The real quote should be (translated from French), "The exception proofs the rule". Proofing is the process where the rule is tested, and if there is an exception then it isn't a rule. There aren't exceptions to gravity or any of the other laws of nature.

Our founding fathers knew this, and they believed that the power lied with the people and individual rights. History has proofed their ideas and they have rang solid and true. History has also proofed the ideas of Marx, Mao, Lenin, Stalin, Castro, Carter, Obama, and Mugabe. They have been found wanting.

Ranger Knives RD-7 review at knifetests.com

So the great Hockey Masked One has finished his destruction test of a Ready Detachment 7 and given it a score of 4 blades.

That puts it on equal footing for abuse as the Buck Nighthawk, Kabar Heavy Bowie, Cold Steel Bushman, Strider BT, Cold Steel GI Tanto, Cold Steel SRK Carbon V, Gerber LMF II, and the Red Scorpion Six Blades WSK.

That's pretty good company to keep, all things considered. Noss's scoring system reflects his belief in how much crap it will take to destroy a knife, not whether it is a good knife or not. He doesn't rate on ergonomics or edge retention under normal use, ease of sharpening or anything else but how long it takes to totally destroy a knife.

Four blades isn't a stellar rating, but when you consider that most of the knives in the category cost between 30 and 100 dollars you are really getting a lot of knife for the money. Only the Cold Steel Kukri Machete gets more blades (and also costs around 12 bucks). The top scorers are the Scrapyard Scrapper 6, Gransfors Bruks Wildlife axe, Busse Combat Battle Mistress, and Cold Steel Kukri Machete. The Sog Seal 2000 gets 5 blades and can be had for under a C note if you shop around (but Noss changed his destruction test for the Seal 2k and did it underwater so it isn't judged by the same standards as the other knives tested).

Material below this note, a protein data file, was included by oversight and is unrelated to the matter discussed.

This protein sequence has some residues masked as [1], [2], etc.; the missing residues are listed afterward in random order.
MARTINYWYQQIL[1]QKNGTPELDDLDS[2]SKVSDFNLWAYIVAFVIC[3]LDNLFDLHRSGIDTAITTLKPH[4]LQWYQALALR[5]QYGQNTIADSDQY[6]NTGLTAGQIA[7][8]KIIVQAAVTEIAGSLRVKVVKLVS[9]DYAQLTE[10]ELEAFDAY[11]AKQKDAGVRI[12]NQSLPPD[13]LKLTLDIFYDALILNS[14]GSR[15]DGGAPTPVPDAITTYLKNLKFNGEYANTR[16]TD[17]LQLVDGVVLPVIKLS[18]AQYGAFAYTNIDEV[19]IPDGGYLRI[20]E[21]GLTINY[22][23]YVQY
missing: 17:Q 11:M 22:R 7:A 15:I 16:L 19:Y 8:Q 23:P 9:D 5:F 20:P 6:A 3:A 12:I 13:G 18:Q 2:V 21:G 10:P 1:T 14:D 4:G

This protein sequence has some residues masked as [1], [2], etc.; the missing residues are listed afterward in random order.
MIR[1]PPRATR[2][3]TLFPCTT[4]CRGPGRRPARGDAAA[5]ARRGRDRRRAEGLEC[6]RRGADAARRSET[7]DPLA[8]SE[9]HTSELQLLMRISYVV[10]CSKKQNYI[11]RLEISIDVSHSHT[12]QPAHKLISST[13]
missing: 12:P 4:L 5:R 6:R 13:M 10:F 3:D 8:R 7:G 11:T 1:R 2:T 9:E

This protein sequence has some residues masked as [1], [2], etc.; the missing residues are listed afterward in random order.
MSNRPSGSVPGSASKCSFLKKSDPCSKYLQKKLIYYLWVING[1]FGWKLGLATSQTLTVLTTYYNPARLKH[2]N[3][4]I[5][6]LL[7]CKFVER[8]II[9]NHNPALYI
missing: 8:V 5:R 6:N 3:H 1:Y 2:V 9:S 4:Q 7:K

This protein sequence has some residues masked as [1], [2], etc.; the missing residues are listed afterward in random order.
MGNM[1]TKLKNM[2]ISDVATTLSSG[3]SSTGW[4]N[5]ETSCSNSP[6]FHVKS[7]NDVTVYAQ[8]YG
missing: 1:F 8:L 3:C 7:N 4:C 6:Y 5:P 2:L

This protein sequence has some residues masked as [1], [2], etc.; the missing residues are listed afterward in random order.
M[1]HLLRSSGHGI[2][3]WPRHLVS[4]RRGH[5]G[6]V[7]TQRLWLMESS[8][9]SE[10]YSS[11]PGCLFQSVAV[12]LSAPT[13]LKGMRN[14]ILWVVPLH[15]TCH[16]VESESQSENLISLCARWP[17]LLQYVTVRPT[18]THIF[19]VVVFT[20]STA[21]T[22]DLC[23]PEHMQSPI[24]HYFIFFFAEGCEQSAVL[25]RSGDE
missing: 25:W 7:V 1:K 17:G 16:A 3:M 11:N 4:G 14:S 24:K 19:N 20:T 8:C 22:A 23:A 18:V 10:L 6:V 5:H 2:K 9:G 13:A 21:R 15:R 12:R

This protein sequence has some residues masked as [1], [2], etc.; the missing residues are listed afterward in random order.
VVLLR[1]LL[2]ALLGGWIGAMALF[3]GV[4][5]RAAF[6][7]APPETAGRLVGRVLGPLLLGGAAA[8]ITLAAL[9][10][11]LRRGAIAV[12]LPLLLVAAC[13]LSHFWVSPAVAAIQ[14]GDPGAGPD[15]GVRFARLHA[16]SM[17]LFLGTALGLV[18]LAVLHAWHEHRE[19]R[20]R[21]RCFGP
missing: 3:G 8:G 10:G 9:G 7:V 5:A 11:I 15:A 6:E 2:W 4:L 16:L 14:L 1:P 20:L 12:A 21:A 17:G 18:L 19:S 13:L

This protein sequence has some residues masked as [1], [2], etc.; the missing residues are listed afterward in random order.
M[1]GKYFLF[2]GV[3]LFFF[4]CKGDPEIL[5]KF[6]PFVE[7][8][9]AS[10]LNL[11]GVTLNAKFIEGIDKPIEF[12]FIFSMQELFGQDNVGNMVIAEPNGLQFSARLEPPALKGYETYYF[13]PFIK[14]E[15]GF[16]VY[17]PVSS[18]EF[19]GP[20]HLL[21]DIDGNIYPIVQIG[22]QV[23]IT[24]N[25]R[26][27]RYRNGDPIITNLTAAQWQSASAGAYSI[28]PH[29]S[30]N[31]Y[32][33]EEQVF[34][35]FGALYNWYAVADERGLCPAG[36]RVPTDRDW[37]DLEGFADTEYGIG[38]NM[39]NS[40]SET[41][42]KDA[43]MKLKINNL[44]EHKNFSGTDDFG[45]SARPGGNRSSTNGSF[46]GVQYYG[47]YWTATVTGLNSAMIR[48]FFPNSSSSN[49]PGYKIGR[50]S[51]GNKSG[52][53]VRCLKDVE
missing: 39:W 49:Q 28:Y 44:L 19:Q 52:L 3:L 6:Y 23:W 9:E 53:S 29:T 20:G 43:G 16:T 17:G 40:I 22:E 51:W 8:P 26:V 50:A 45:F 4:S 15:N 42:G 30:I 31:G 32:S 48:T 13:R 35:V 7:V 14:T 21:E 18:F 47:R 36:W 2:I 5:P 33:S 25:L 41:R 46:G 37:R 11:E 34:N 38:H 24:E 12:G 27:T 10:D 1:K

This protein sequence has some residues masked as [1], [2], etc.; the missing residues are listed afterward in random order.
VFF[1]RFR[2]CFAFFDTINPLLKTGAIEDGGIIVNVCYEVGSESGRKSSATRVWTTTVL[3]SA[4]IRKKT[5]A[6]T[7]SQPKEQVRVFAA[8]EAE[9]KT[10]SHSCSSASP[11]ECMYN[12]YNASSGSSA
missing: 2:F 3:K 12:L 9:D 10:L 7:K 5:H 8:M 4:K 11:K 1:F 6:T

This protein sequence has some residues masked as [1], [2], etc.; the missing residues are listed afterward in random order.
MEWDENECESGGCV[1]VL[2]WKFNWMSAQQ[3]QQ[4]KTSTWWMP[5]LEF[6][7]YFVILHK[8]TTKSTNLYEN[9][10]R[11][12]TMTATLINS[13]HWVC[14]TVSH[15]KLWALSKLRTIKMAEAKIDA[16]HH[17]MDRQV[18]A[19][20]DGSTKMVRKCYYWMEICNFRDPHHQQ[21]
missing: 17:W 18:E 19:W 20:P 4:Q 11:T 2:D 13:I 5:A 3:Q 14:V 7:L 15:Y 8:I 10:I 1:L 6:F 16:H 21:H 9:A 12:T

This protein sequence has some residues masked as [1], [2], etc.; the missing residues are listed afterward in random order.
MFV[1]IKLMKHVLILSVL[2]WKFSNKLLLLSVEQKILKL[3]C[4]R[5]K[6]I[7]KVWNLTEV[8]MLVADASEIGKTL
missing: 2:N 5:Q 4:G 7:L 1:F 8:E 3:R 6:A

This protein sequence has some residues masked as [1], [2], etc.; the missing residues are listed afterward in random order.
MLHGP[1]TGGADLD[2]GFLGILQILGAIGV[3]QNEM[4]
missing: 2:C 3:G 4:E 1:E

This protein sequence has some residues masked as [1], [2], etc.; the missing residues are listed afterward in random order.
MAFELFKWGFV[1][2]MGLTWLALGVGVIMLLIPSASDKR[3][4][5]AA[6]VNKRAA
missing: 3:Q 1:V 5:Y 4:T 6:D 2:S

Bottom line is that the Ranger RD series of knives are tough and dependable. If you can snap one up used do so, but don't be afraid to pay full price either. You will get your moneys worth.

Summer Solstice

Today is the longest day of the year, the Summer Solstice. Maximum daylight. So get out there and enjoy it (all of you who happen to be in the Northern Hemisphere anyways).

For those in the Southern Hemisphere, snuggle up with a warm drink and a nice book. Try not to hate that the weather is finally starting to feel warm for those of us on the top of the world.

19 June 2008

Cops, Veterans, and the "Rambo" plot.

It seems that everyone has seen the original "First Blood" that kicked off the Rambo series.

Simple enough plot. A veteran is harassed by police because they think he might be a problem, and because of that treatment he becomes a problem.

I couldn't help but think of that when I read this:

Montes was arrested and incarcerated for assault, public drunkenness and other charges. He says he mouthed off to a Hartford police officer who told him to move his car.

"I think I said the f-word," Montes says. "Not at him ... just saying like, 'Right, right, we'll f'ing move.' "

At the police station lockup, Montes handed over his wallet and keys. He was taking the laces out of his shoes when one of the officers saw his military ID and said, "'This is not Baghdad anymore. There's no dead babies here,'" Montes recalls. "It took every ounce of strength in me to not clock him."

And you'll just have to forgive me for not being a little offended by this. Imagine if a crisis negotiator had said this about black men, or Koreans.

Connecticut crisis negotiator Brian Killany says it is important for law officers to understand these guys, especially if it comes to a worst-case scenario, like a hostage situation.

With the horrors a lot of these men have seen, especially young men without any life experience, Killany says, "the chances of them becoming a target group for us to have to deal with as a negotiator is probably better than 50-50."

Statistically you are safer around veterans than any other demographic. But don't tell a liberal that, it might mess up the cherished myth of the psycho veteran put forth by Hollywood in films such as "Taxi Driver", "Rambo", and "Apocalypse Now".


18 June 2008

5 down, 1 to go

5 Marines aquitted in the "Haditha" incident.